An eye angiogram uses fluorescein dye and a camera to take pictures
and evaluate the blood flow through the vessels in the back of the eye (retina).
See a picture of the
structures of the eye.
During an eye angiogram, the dye is injected
into a vein in your arm. Once injected, it takes about 10 to 15 seconds to
circulate through your body. As the dye enters the blood vessels in your eyes,
a series of photos are taken to chart the dye's progress. More pictures are
taken after most of the dye has passed through your eyes to see if any of it
has leaked out of the blood vessels. Any dye that leaks out of the blood
vessels will color the tissues and fluid in the eye. Filters in the camera
allow the areas colored by the dye to show up in the photos.
angiogram procedures, an eye angiogram is not an
X-ray procedure, so you are not exposed to any
An eye angiogram is done to:
If you wear contact lenses, remove them
before the test. After the test, do not put soft contact lenses back in your
eyes for at least 4 hours because the contacts may become stained from the dye
used for the test.
Before the test, tell your doctor if
Talk to your doctor about any concerns you have regarding
the need for the test, its risks, how it will be done, or what the results may
mean. To help you understand the importance of this test, fill out the
medical test information form(What is a PDF document?).
After the test:
An eye angiogram is done in a hospital
or doctor's office by an
Before the test, the
doctor uses drops to widen, or dilate, your pupils. You will be seated in a
chair facing the camera. You should loosen or remove any restrictive clothing
around your neck. You will be asked to place your chin on a chin rest and your
forehead against a bar to stabilize your head. Keep your teeth closed, open
your eyes as widely as you can, and stare straight ahead while breathing and
blinking normally. A few photographs will be taken.
IV needle is then placed in a vein in your arm and the
dye is injected. Once injected, it takes about 10 to 15 seconds for the dye to
be visible in the blood vessels in your eyes.
As the dye enters
the eyes, the doctor takes a rapid series of photos for a few minutes. The
photos show the dye's progress through the blood vessels in your eyes. The dye
makes the blood vessels show up clearly in the photos. More photos are taken
after most of the dye has passed through the eyes to see whether any of the
blood vessels are leaking the dye. If dye leaks out of a blood vessel, it will
color the surrounding tissue and fluid in the eye.
usually takes about 30 minutes, unless additional photos are needed. If more
photos are needed, you will rest for 20 minutes before 5 to 10 more photos are
taken. Photos can be taken up to 1 hour after an injection.
When fluorescein dye is injected into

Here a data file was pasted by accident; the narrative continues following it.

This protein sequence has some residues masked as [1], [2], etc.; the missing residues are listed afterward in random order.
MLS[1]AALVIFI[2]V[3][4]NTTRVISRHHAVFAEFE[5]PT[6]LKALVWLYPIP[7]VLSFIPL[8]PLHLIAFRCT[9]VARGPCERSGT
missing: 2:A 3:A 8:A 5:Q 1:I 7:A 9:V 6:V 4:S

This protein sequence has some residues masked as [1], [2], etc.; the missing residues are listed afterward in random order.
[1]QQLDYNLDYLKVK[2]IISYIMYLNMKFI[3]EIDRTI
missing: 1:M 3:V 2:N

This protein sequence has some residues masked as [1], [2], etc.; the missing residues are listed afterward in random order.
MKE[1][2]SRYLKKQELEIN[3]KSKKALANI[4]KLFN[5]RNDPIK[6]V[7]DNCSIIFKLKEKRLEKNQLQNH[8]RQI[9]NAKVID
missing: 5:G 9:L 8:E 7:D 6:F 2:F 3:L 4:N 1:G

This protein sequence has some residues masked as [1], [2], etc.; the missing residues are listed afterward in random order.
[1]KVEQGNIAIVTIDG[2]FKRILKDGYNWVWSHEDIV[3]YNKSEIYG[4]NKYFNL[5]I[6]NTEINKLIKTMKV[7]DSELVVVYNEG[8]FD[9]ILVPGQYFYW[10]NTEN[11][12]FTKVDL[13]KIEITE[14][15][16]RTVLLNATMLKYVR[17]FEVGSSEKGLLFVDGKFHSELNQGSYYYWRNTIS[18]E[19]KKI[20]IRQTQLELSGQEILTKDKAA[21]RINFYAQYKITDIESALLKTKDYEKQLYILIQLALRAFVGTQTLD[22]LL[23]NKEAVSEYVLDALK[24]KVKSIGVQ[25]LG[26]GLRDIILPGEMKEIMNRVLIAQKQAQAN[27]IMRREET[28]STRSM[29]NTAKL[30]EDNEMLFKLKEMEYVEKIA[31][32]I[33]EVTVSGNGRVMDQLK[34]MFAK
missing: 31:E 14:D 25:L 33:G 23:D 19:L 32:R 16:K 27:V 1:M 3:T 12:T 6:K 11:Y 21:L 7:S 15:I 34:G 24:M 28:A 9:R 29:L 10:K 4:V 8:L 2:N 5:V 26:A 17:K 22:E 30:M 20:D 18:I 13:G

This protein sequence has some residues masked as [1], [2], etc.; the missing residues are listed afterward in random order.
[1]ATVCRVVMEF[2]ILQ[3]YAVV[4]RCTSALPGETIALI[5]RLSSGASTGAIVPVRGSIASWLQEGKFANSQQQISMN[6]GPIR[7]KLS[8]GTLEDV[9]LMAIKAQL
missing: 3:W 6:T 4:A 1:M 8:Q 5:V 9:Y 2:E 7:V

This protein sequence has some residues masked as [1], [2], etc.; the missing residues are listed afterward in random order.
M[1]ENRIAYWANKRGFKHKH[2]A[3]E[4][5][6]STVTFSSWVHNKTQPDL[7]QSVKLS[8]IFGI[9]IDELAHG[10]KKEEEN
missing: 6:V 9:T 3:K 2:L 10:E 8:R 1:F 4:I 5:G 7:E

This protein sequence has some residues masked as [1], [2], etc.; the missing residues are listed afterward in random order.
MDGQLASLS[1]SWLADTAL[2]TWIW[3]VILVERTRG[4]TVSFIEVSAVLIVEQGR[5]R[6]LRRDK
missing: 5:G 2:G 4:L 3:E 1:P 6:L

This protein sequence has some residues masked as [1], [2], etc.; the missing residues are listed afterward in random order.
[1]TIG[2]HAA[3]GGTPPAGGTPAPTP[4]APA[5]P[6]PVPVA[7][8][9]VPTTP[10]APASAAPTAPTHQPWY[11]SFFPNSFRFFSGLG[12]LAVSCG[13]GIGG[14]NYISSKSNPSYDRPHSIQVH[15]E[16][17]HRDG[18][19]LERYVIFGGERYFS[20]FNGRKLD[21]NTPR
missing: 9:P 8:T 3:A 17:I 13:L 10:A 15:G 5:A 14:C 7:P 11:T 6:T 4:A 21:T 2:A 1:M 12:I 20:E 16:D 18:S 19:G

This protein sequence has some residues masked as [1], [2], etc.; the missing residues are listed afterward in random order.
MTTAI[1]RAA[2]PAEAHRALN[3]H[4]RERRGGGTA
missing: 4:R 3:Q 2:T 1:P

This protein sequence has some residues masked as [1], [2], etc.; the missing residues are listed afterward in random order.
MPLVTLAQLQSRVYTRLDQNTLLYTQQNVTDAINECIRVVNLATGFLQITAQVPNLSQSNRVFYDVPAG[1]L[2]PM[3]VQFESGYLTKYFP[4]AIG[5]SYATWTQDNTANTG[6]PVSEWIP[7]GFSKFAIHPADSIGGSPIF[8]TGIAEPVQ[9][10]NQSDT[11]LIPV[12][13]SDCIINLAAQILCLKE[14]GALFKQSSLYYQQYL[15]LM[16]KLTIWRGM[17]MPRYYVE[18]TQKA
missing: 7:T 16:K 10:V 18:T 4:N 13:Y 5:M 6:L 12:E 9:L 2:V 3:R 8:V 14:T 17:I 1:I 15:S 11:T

your arm, you may notice a metallic taste in your mouth, mild nausea, and a
brief sensation of warmth.
After the test, your skin, the whites
of your eyes, and your urine may be bright yellow or orange, but these effects
wear off in 24 to 48 hours.
Because of the dilating eyedrops,
your vision may be blurred, and your eyes may be sensitive to light for up to
12 hours. Avoid bright light and sunshine. Wear dark glasses when you go
While the fluorescein dye is injected, you may
become nauseated and feel flushed. These symptoms pass quickly.
Some people are allergic to the dye. Tell your doctor if you feel lightheaded, need to vomit, or have
hives after the dye is injected. Very rarely, a person may have a serious allergic
reaction (anaphylaxis) and need emergency care.
leaks out of the vein around the injection site may cause pain and may injure
The dye may pose a risk to a
fetus. If you are pregnant, talk to your doctor about
eye angiogram uses fluorescein or indocyanine dye and
a camera to take pictures and evaluate the blood flow through the vessels in
the back of the eye (retina).
This test takes
about 30 minutes. Your doctor can usually review the results soon after.
Many conditions can change eye angiogram results. Your
doctor will discuss any significant abnormal results with you in relation to
your symptoms and past health.
Reasons you may not be able to
have the test or why the results may not be helpful include:
Other Works Consulted
Chernecky CC, Berger BJ (2008). Laboratory Tests and Diagnostic Procedures, 5th ed. St. Louis: Saunders.
Fischbach FT, Dunning MB III, eds. (2009). Manual of Laboratory and Diagnostic Tests, 8th ed. Philadelphia: Lippincott Williams and Wilkins.
June 9, 2011
Kathleen Romito, MD - Family Medicine
& Christopher J. Rudnisky, MD, MPH, FRCSC - Ophthalmology
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